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How to bring user intent to life (a Tea Time SEO talk)

Updated: Mar 27, 2023

In the SEO world, user intent has become a bit of a buzzword. Yes, we all know it's important, but no one has time to do much about it.

In order for user intent to actually mean something, we need to make it part of our SEO day-to-day. I recently participated in a panel organised by Authoritas that called to do just that: implementing user intent in practice.

On this talk I learned that there are several ways to go about it. Christopher Hofman, Lead SEO Consultant at IMPACT Extend A/S, brought us back to user journeys and content clusters and pointed out the importance of a good project management tool. Beatrice Gamba, SEO specialist at Wordlift, talked about how you can leverage the power of AI to do most of the heavy lifting for you in implementing user intent.

What I brought to the table was how to implement user intent in your content strategy.

How to implement user intent

Essentially, implementing user intent comes down to:

  1. Identifying the needs of the user

  2. Building a content and keyword mapping strategy that meets it

  3. Producing the right content

In practice there is so much more to it.

To make user intent come to life within your business you need to get buy in from different stakeholders, communicate the value of your efforts and make allies in your content team that get you.

I really recommend that you watch the full talk, but if you choose to skip it, here are my main tips:

  • Choose the right user intent framework. This seems obvious, but there are many different frameworks around, so don't assume you're on the same page with the rest of your team. If there's any framework already in place choose that one. If you're amongst somewhat old school marketers, you'll want to use the traditional marketing funnel.

  • Incorporate user intent in your content strategy. Different searches around your core keywords can have different intents behind them. Instead of trying to tackle them all within the same page or try to rank with content that doesn't meet the intent of the specific query, build out your content strategy with intent in mind. A good way to put this in practice is including user intent in your keyword mapping.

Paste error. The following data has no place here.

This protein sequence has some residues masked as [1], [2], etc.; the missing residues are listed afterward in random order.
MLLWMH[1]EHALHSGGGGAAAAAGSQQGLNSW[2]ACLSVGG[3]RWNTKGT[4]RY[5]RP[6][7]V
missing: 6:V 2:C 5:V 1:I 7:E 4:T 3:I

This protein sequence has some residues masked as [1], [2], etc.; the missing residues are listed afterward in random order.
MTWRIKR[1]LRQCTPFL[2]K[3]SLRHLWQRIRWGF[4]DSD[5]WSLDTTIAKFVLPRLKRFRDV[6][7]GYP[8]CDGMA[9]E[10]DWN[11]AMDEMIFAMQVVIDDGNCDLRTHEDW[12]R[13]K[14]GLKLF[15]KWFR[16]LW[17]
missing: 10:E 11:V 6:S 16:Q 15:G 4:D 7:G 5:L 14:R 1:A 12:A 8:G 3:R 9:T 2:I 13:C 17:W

• Tie user intent to business objectives. A user looking to learn more about a product will fall within your awareness goals, a user looking for FAQs or customer support information will probably contribute to your retention goals. We need to remember that in SEO we're not ranking for the sake of ranking, but to fulfil a set of business goals. Making this clear in our communication with stakeholders will help you gain resources and buy-in (which will make your life way easier).

  • Talk to the content team. Make sure they know what you mean when you say "user intent". Explain the framework you've chosen, conduct a little workshop, create a cheatsheet... Buy-in from your stakeholders means nothing if the team can't follow through with the execution of the strategy. Make sure your content creators know what you're talking about and are on the same page as you.

If you're interested in finding out more about user intent and you have 20 minutes to spare, I really recommend giving this talk a watch:

I hope you enjoy the talk and if you have any questions feel free to slide into my DMs. Until next time!


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